Students read the story and fill in the blanks, copying from their sheets.
School_04_Worksheet_Sentence_Match.pdf
Children match up the beginning and end of sentences from the story.
School_04_Worksheet_Up_Down_and_Around.pdf
A worksheet with arrows to explain up, down and around.
School_04_Worksheet_Word_Cube.pdf
Students cut out and glue together this word cube and play the Word Cube game
further up in this lesson plan.
School-04-Worksheet-Crossword & Answers
Easy vocabulary crossword.
School-04-Worksheet-Wordsearch & Answers
A wordsearch with vocabulary from the story.
Board Game
As revision use the board game: School_05_Board_Game.pdf
Revision Quiz Game
In the next lesson tell the story again but with the class answering all the questions
before you show the slide.

Play a quiz in teams. Draw four boxes on the board numbered 1,2,3,4.
Under box 1 write word. Choosing that box means the student will be
shown a vocabulary card and must name the word to earn one point for the
team. Under box 2 write Ask a question. Choosing that box means the
student will be shown a card and must ask a question about it. For this
story the question could either be Whats this or Whos this? to earn two
points. Under box 3 write Answer a question. This box is worth three
points and the student must answer any question you ask about the story,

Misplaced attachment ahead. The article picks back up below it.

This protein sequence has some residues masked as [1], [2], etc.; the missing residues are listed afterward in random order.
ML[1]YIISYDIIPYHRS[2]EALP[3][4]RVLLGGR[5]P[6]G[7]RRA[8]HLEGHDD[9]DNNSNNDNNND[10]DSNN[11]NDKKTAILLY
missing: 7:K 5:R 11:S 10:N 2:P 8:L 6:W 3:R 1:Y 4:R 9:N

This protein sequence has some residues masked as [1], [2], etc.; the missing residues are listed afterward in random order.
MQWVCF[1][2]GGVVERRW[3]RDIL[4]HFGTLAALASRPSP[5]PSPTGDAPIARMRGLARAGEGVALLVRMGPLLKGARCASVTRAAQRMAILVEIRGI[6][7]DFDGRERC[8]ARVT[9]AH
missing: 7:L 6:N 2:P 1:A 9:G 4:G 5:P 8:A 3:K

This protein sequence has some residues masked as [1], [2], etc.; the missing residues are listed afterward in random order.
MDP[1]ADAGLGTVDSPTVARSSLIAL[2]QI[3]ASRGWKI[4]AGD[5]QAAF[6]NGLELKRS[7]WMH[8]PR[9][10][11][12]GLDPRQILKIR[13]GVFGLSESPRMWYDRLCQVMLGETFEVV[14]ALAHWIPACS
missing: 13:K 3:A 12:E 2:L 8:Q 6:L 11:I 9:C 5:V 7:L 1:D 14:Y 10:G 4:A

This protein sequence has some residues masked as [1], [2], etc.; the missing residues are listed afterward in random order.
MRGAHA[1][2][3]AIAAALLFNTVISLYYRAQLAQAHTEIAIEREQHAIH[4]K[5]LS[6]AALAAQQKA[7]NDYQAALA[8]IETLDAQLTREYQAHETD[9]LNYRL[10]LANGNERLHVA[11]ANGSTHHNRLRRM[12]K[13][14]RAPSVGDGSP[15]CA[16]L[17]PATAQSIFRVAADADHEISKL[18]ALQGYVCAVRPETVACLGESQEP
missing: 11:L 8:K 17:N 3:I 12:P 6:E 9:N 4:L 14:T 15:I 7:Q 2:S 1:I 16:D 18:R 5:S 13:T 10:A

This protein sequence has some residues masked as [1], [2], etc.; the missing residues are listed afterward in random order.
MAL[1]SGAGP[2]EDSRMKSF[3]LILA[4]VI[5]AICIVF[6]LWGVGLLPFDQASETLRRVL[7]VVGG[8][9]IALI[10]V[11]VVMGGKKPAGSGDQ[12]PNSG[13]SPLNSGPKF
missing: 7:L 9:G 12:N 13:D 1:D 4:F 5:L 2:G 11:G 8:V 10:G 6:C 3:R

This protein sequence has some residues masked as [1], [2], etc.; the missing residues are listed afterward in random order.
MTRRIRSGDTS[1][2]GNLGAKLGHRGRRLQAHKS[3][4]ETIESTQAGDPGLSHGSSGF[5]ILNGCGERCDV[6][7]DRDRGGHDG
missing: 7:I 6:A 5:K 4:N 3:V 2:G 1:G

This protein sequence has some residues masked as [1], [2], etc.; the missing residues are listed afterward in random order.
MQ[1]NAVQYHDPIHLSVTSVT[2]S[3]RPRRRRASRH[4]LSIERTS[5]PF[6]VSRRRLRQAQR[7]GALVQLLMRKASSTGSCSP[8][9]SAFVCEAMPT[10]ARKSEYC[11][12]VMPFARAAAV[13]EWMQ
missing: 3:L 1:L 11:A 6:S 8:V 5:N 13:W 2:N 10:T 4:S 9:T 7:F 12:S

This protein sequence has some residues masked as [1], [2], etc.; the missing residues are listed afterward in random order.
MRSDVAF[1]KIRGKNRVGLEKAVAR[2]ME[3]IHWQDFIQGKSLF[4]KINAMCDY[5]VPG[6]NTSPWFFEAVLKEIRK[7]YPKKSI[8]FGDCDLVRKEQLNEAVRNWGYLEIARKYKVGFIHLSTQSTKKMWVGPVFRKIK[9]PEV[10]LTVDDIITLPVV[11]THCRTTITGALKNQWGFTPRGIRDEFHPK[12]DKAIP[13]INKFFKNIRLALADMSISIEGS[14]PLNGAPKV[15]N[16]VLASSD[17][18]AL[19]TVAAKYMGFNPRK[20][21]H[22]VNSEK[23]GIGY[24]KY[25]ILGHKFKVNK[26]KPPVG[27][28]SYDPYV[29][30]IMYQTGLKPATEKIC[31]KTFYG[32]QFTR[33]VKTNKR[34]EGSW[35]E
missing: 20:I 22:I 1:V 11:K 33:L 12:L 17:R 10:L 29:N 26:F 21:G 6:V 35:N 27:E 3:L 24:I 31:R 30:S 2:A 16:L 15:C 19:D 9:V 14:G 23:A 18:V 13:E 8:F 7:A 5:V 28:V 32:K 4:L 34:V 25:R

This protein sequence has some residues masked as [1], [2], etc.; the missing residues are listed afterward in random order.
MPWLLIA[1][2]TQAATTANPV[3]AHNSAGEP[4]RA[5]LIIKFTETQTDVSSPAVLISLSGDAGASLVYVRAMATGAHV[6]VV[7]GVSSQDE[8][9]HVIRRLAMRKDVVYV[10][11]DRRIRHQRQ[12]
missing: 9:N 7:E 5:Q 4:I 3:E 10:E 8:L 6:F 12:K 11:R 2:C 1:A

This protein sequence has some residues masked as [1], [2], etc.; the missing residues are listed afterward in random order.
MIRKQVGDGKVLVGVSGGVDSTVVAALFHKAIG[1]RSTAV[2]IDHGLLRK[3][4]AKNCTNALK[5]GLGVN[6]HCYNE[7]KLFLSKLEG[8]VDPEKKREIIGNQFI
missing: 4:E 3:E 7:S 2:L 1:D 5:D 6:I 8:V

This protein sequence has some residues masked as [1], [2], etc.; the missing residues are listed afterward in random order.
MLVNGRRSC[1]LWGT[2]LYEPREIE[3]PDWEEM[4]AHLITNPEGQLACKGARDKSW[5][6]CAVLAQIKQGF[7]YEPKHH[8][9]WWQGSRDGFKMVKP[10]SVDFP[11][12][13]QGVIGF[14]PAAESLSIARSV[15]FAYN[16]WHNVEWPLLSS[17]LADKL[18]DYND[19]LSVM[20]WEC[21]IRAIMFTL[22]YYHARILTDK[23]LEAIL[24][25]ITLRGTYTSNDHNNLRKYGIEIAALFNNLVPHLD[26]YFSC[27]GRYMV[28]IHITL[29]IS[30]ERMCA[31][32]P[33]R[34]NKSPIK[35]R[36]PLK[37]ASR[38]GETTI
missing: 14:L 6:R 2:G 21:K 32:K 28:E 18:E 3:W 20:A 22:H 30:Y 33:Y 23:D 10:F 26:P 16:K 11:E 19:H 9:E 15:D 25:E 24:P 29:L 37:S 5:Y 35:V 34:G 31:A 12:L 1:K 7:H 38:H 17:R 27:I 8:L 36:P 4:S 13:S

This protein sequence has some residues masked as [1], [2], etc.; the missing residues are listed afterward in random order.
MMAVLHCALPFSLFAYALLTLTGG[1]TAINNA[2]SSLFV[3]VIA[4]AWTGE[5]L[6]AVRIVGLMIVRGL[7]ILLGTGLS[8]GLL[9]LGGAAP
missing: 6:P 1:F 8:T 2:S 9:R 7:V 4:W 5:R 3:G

for example:
What does Casey use to draw a line? Answer: His hands.
Who is in Lucys school bag?

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Language objectives and Lesson Plan

School

Where is Lucy? (Show a picture of Lucy in class) Answer: at school, or in


class.
Whos this? Show the picture of the teacher.
And so on.
Under box 4 write Surprise or Chance and that box, worth four points
can be anything you like. It might be to make a sentence using two words
from a topic you covered earlier in the term. Use this as a chance to thrown
in revision of things taught previously.
The teacher has four piles of cards, or sheets of paper with words or
questions, one pile for each of the boxes. Piles 1 and 2 will be vocabulary
pictures or words corresponding to boxes 1 and 2. Pile 3 contains questions
about the story. Pile 4 can be anything, or think something up on the spur
of the moment.
Pick someone from the first team to choose a category to answer, box 1 for
something simple for a sure point, or taking a risk with a harder category
for more points. The child names the box and you turn over a card for that
box and ask the team to answer. Optionally: Give a disruptive child the job
of keeping score.
Let anyone on the team call out an answer, and preferably several students.
If the best student calls out all the answers bring him or her up to draw the
cards or questions from the relevant pile instead of answering all the
questions.